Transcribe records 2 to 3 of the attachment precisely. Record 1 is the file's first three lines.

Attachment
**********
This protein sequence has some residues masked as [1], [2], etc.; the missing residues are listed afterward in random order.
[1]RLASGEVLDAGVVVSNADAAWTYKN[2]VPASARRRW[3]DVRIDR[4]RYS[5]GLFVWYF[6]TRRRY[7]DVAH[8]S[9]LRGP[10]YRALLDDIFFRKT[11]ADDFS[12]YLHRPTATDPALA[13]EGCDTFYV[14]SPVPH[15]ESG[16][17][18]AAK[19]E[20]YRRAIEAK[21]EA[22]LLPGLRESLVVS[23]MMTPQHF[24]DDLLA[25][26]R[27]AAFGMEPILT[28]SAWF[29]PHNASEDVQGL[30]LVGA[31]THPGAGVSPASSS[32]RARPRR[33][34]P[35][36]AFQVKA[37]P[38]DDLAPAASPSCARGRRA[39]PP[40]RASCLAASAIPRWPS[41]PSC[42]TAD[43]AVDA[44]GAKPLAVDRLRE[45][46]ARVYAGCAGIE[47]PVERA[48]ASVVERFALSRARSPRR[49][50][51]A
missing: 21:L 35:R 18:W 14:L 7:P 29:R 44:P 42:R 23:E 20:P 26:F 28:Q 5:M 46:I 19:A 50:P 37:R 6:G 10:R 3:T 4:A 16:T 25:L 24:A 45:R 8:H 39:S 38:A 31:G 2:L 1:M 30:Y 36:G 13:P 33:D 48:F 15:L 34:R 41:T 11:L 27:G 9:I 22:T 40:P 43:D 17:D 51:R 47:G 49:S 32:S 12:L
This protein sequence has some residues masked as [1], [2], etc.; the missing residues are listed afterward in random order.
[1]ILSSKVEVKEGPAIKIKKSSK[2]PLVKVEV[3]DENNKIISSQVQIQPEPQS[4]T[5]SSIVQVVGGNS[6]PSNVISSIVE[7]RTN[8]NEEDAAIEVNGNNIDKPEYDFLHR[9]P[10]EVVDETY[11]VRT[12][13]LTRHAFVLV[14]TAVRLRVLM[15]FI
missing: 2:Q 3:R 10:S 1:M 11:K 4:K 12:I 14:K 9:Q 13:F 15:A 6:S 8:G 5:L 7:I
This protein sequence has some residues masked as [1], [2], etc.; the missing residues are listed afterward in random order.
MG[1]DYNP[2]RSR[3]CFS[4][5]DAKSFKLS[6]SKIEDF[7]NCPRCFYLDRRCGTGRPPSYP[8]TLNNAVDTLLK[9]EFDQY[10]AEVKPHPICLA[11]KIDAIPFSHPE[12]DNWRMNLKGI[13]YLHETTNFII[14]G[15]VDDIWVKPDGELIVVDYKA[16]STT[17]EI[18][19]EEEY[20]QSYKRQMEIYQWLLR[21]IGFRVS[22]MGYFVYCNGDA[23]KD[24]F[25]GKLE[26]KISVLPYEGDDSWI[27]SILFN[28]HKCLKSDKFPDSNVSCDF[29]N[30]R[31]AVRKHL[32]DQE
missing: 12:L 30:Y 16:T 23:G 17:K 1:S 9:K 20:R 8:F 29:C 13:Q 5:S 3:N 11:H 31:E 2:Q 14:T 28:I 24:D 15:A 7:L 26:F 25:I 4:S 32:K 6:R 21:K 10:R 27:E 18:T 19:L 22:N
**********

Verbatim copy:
This protein sequence has some residues masked as [1], [2], etc.; the missing residues are listed afterward in random order.
[1]ILSSKVEVKEGPAIKIKKSSK[2]PLVKVEV[3]DENNKIISSQVQIQPEPQS[4]T[5]SSIVQVVGGNS[6]PSNVISSIVE[7]RTN[8]NEEDAAIEVNGNNIDKPEYDFLHR[9]P[10]EVVDETY[11]VRT[12][13]LTRHAFVLV[14]TAVRLRVLM[15]FI
missing: 2:Q 3:R 10:S 1:M 11:K 4:K 12:I 14:K 9:Q 13:F 15:A 6:S 8:G 5:L 7:I
This protein sequence has some residues masked as [1], [2], etc.; the missing residues are listed afterward in random order.
MG[1]DYNP[2]RSR[3]CFS[4][5]DAKSFKLS[6]SKIEDF[7]NCPRCFYLDRRCGTGRPPSYP[8]TLNNAVDTLLK[9]EFDQY[10]AEVKPHPICLA[11]KIDAIPFSHPE[12]DNWRMNLKGI[13]YLHETTNFII[14]G[15]VDDIWVKPDGELIVVDYKA[16]STT[17]EI[18][19]EEEY[20]QSYKRQMEIYQWLLR[21]IGFRVS[22]MGYFVYCNGDA[23]KD[24]F[25]GKLE[26]KISVLPYEGDDSWI[27]SILFN[28]HKCLKSDKFPDSNVSCDF[29]N[30]R[31]AVRKHL[32]DQE
missing: 12:L 30:Y 16:T 23:G 17:K 1:S 9:K 20:R 8:F 29:C 13:Q 5:S 3:N 11:H 31:E 2:Q 14:T 28:I 24:D 15:A 7:L 26:F 25:I 4:S 32:K 6:R 21:K 10:R 27:E 18:T 19:L 22:N